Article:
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An enigmatic white diplomat arrives in central Africa sporting dark glasses, riding boots, and a cigarette holder. Officially, he is there to start a factory that will employ locals to produce matches. Unofficially, he has really come to gain access to the area’s vast reserves of diamonds. It soon becomes apparent that, in this post-colonial economy, nearly everyone is out to rip off everyone else, and the dangers become all too real.
For more about The Ambassador and the The Ambassador Blu-ray release, see the The Ambassador Blu-ray Review published by Michael Reuben on October 20, 2012 where this Blu-ray release scored 3.5 out of 5.
Starring: Mads Brügger
Director: Mads Brügger
» See full cast & crew
The Ambassador Blu-ray Review
Loving the Alien
Reviewed by Michael Reuben, October 20, 2012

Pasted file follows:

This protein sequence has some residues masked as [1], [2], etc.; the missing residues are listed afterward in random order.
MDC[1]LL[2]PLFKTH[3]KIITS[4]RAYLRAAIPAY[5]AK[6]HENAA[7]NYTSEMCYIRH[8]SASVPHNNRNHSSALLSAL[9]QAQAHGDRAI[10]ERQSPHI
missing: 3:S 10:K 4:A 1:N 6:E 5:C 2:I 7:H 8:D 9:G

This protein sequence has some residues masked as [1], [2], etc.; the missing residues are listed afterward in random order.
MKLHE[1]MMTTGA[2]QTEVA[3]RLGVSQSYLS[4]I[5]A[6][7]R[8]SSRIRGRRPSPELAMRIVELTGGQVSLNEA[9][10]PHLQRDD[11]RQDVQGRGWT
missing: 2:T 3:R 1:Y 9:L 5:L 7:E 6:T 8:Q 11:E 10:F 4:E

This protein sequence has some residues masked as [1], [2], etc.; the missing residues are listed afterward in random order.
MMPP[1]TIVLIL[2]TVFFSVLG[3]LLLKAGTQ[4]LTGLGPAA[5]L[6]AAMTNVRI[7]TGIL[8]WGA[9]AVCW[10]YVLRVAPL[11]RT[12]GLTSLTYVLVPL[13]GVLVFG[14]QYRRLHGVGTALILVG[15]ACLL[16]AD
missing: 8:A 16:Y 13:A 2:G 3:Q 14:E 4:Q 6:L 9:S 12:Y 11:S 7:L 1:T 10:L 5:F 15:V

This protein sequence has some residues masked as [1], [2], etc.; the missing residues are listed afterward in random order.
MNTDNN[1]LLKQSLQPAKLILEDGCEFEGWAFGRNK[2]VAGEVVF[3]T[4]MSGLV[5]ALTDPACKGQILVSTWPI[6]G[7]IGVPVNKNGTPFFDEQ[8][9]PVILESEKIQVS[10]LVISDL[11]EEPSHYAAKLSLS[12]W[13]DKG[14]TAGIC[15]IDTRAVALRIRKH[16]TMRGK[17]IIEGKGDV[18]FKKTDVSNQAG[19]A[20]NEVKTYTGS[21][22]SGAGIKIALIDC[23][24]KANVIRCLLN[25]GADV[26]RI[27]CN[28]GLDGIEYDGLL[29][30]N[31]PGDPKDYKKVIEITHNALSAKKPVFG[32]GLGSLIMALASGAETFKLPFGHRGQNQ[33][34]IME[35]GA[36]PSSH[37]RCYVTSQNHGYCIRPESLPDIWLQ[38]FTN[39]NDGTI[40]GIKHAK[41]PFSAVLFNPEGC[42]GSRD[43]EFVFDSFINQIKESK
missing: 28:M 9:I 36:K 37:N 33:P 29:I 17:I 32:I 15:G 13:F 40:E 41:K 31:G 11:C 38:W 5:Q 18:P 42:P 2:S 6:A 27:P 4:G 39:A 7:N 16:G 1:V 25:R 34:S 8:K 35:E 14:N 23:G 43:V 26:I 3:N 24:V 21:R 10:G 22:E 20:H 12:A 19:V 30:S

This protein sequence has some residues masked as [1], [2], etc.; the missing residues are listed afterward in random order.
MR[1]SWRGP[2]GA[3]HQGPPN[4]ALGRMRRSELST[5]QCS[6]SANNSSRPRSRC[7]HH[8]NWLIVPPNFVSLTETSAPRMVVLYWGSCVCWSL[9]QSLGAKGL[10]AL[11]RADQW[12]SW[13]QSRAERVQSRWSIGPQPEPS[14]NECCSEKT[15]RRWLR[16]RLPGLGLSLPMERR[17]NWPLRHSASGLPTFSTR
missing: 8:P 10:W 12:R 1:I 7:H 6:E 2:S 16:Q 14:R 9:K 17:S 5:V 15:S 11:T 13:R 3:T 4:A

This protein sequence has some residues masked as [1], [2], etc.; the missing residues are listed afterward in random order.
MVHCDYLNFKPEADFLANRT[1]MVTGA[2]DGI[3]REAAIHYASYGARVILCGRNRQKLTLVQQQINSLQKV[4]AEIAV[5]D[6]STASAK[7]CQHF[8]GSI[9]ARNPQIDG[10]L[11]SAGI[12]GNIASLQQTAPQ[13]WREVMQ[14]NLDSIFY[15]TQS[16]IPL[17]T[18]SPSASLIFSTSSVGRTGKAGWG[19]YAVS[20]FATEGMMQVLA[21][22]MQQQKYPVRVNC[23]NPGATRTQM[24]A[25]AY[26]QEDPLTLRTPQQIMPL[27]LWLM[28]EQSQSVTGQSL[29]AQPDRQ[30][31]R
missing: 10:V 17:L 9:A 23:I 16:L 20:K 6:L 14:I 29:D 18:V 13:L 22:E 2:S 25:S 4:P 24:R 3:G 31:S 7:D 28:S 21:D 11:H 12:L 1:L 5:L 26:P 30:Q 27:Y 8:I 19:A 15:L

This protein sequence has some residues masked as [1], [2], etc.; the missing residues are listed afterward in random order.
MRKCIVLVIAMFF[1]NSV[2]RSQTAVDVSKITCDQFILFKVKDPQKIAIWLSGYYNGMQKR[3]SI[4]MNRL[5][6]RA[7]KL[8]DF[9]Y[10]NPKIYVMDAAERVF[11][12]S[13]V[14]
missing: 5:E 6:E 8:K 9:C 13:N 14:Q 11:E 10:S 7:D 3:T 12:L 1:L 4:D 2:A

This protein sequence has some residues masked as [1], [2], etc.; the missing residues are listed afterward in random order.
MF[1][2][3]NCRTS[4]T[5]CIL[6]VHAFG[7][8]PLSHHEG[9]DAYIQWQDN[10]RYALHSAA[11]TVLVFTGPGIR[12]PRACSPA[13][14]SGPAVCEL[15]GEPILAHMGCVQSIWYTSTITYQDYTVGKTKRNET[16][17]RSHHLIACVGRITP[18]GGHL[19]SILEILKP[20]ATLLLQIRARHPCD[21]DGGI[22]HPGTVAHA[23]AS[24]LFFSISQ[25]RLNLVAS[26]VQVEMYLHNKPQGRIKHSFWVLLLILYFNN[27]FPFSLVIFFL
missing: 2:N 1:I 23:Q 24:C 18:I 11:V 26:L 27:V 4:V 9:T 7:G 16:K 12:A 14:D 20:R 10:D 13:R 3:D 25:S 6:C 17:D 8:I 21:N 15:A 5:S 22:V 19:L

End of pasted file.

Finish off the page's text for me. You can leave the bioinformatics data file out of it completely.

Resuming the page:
What can you possibly do for a more dangerous encore after venturing into Kim Jong-il's North Korea masquerading as the manager of a comedy troupe to make a documentary about life under the dictator's regime? Danish TV journalist Mads Brügger won the 2010 Grand Jury prize at Sundance for Red Chapel, his feature-length documentary based on the television show crafted from his adventures in the "dear leader's" realm. For his next venture, Brügger went farther off the map: into the Central African Republic (or "CAR"), a blighted former French colony about the size of Texas that lies in almost the exact center of the continent. Neighboring countries include Chad, the Congo, Cameroon and the Sudan. The war-torn Sudanese region of Darfur directly borders the CAR on the northeast. The CAR is so little known outside Africa that, according to Brügger, when the U.S. helped evacuate deposed Haitian President Jean-Bertrand Aristide to the CAR in 2004, the plane's pilot had to radio the State Department to confirm that such a country actually exists. Still recovering from centuries of European exploitation, the CAR is beset by poverty and a lack of industrial development, despite an abundance of available labor and a wealth of natural resources. The reason, as one government official explains to Brügger, is a habit taught by the French when they ruled the land as colonists: corruption. (The official himself is a Frenchman, and he is no longer available by the end of Brügger's stay in the CAR.) Starting a business threatens a status quo that is profitable for many people connected by bonds of blood, history and mutual advantage. These bonds, and some of the people entangled in them, are generally invisible to an outsider, but they remain zealously protected. That's not to say a foreigner can't still profit from the CAR, but he has to learn how to play the game. The Ambassador documents Brügger's efforts to become a player by obtaining certification as a diplomat so that he can move freely in and out of the CAR, smuggling so-called "conflict diamonds" (a/k/a "blood diamonds") on his travels. "Conflict diamonds" are those whose sale finances war or insurgency, and major diamond-consuming countries like the U.S. and Canada have become increasingly restrictive of their importation. Thus, if conflict diamonds can be smuggled out of a tainted region and "laundered" through a European dealer, they become an exceptionally valuable commodity.